Intro to the Blues

Where does the Blues come from?

One point of view says it is an American artform with roots in African singing superimposed on European harmonic structures (I-IV-V).

Another point of view says it is all about feeling and none of that intellectual type of stuff matters. (Of course, if you were THAT GUY, I'd wonder why you bother to "study" music at all).

I'm not concerned with this question, "where does it come from?" at this time, I'm concerned with the larger sub-genres, and how to "fake" a blues sound, that is, how to appropriate the larger cliches and common sounds so as to put the music into a context.

[Let's consider some major blues forms (sub-genres): country-blues, delta blues, chicago blues, western blues, english invasion, blues rock...]

Drawing on its roots in African singing, let's cconsider the practice of call and response.

I sing a line, you sing a line.
I sing a line, you respond with a line.

This type of singing used to be heard more commonly on fileds or ships wherecrews of men worked at a task. Unison, repetition, and variation. From a psychological perspective it is very comforting, it provides for our needs of Belonging (unison), stability (repetition), and surprise (variation). It also helps us understand some of the basic forms that some blues (not all) take. 12-bar, 8-bar, etc.

A common Blues form goes:
Statement/call (1 line),
repeat statement (1 line),
reply/repsonse (1 line),
repeat statement/call (1 line), or turnaround/2nd statement.

My baby left me, took my money too.
A7                              E7
My baby left me, took my money too.
B7                               A7
Says she's going back to her moma,
                   E7         B7
And that we wuz through.

If I write out the chords I get

E7   E7   E7   E7
A7   A7   E7   E7
B7   A7   E7   B7

It is a standard 12-bar blues

I   I   I   I
IV  IV  I   I
V   IV  I   V

In that last bar, the V is called the "turnaround".

Further lessons will look into blues forms (12-bar, 8-bar, etc.) as well as a lesson on turnarounds.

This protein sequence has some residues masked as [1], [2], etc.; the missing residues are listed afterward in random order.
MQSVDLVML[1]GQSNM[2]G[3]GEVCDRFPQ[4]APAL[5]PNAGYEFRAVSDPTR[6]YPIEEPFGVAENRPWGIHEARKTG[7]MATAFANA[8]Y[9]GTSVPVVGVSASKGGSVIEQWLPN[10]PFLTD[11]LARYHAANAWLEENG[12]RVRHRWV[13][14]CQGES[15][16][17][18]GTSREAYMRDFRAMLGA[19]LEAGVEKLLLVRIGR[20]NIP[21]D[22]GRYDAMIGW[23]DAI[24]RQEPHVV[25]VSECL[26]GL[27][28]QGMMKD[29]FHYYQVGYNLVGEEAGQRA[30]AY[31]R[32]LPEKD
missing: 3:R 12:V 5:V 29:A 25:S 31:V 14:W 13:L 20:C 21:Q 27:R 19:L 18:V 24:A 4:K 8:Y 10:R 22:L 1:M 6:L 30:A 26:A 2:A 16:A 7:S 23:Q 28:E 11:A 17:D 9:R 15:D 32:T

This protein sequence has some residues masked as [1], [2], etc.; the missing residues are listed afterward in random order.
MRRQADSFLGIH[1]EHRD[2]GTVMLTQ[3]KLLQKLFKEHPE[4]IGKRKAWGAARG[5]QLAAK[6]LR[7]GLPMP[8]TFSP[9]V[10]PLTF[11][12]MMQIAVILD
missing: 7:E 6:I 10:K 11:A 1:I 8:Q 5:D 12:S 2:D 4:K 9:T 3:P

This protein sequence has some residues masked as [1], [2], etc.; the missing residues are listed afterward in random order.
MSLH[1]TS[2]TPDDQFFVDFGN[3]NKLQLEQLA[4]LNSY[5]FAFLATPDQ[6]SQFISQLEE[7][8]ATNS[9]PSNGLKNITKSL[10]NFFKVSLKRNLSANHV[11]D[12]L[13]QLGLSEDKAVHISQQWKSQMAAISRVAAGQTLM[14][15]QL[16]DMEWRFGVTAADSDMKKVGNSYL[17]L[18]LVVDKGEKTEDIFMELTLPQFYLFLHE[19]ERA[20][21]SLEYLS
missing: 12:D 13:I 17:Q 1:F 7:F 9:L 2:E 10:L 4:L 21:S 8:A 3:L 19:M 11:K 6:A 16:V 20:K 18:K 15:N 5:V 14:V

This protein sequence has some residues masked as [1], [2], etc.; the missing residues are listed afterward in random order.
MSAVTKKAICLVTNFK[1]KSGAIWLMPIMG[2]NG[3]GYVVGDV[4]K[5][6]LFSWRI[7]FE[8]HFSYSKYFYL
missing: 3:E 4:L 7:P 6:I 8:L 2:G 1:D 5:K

You may have noticed that the chords on the example were all dominant 7th chords. This is common in "dominant blues", but try taking all 6 chords instead and you'll hear a different effect (something similar to "down by the San Francisco Bay" - _______).

E6   E6   E6   E6
A6   A6   E6   E6
B6   A6   E6   B6

Certain notes are added to scales or chords called "Blue notes" to add flavor. A lesson on the "Blues Scale" (1,b3,4,b5,5,b7), and another on "blues chords" will be given.

Looking at rhythms and historical connections; the backbeat (emphasis on 2 and 4) come from drums used on slave ships, and the shuffle rythm sounds like a steam train moving. Also the train whistle typically sounds a diminished fifth (which is heard in those dominant 7th chords - between the 3 and 7). lessons on rhythm to follow.

Many Blues players start by imitating other blues players or licks. Some licks have become so popular they're called cliche (cliche licks). There will be future lessons on (cliche) blues licks, as well as technique studies on sliding and vibrato. A simple distinction between clasical vibrato, and the type of vibrato heard in blues is that classical vibrato moves the finger up and down the length of the string (in a fret), and blues vibrato bends the string side to side.

And last, we will look into the historical development of the blues, and major sub-genres of the blues. In doing so, we'll also consider some of the major players in those styles, and suggest abeginning discography (music to listen to).

Remember, this is just a beginning, where you will take it is up to you.

Below are links to other blues pages found on this site. Anything not in a link is in process to eventually be on the site.

Blues scale
Blues shuffle

Shuffle rhythm
Blues forms
blues notes
blues chords
cliche licks
History blues beginnings
Gospel to Blues
Blues to Jazz
Blues to Country
Blues to Rock
Blues Discography
Links to other Blues Lessons.

Christopher Roberts

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Last updated December 12, 2002
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